Parthasarathi Shome, one of the principal brains behind the Goods and Services Tax (GST), on Monday said the rollout of the new indirect tax regime was now a call politicians would have to take.
“All the technical work is almost done and the concerns of various states have been taken on board,” Shome, advisor to Finance Minister P Chidambaram, told Bloomberg TV.
When asked if GST’s implementation would take two to three years, he replied: “I would be disappointed if that happens.”
The technical work on the Direct Taxes Code (DTC), which would replace the archaic Income Tax Act of 1961, was also done, Shome said. “The finance minister had said that it will be placed (in the House) in the winter session.... I am keeping my fingers crossed.” He said the ministry had got clearance from the law ministry, and comments from other ministers were discussed a week earlier. “Everything is finalised and we are close to the finishing line. We would take it to the Cabinet and expect it to get cleared so that it goes to Parliament.”
The Cabinet had deferred the DTC in August, presumably because a proposal to levy a super-rich tax on those earning above Rs 10 crore a year did not find favour with a section in the government.
The proposed indirect tax management, too, has its share of obstacles. The Centre and states were yet to agree on the provisions of the GST Constitution amendment Bill, aimed at providing enabling provisions for the tax reform. Last month, states refused to include petroleum and alcohol under the ambit of the GST, as suggested by the Centre, and turned down a proposal to subsume entry tax under it.
States were worried that the provisions would dent their revenue collections. Some states had suggested that the Centre not push the tax regime now, in the wake of the 2014 general elections, but let the new government take a call.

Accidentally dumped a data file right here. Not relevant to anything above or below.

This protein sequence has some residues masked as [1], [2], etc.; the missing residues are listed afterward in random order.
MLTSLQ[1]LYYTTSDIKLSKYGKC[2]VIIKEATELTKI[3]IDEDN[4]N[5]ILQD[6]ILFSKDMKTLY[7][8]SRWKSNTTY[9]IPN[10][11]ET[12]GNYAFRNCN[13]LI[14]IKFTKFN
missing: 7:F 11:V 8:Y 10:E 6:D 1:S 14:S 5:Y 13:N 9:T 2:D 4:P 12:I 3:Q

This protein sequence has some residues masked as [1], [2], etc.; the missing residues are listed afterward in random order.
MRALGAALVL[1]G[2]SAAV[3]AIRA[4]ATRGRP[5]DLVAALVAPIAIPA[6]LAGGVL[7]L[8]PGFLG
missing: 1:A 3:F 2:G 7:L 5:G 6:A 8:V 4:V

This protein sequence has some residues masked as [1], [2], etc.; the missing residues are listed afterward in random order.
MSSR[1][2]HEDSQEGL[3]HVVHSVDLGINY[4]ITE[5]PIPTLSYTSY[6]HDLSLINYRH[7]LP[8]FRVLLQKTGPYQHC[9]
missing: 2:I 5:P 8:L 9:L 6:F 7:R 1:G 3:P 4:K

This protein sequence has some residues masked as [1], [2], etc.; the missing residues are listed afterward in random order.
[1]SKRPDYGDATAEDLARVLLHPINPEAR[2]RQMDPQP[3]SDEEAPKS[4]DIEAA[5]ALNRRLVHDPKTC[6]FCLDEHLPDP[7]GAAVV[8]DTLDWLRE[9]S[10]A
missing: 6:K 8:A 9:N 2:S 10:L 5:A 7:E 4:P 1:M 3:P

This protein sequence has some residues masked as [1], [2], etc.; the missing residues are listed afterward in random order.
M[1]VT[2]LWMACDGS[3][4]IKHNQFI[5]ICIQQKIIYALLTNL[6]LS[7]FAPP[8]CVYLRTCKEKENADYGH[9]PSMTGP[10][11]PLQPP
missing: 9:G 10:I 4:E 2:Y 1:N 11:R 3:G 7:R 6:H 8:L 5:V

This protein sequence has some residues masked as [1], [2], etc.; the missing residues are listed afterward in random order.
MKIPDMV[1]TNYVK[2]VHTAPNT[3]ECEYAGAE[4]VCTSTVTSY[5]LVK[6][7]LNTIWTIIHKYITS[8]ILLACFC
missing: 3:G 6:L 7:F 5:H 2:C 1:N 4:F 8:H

A decision would be taken in the next meeting of the Empowered Committee (EC) of State Finance Ministers in Meghalaya this month. The finance ministry was hopeful of tabling the Bill in the winter session of Parliament, after the indirect tax proposal had missed several deadlines due to differences between states and the Centre.
On the US Federal Reserve’s plan to reduce the bond buying programme, called the Quantitative Easing (QE), Shome said: India might not be completely ready for a tapering. However, he said, India was not as exposed to international competition as China. “We are nestled in comfort in this regard.”
The advisor to the finance minister said containing the fiscal deficit at 4.8 per cent of gross domestic product (GDP) in the current financial year was sacrosanct and achievable. “If the GDP numbers are good and the fiscal deficit is not too high, then we will be able to contain the fiscal deficit (to 4.8 per cent),” said Shome.
Tax collections were good as the depreciating rupee helped on the Custom front, he added.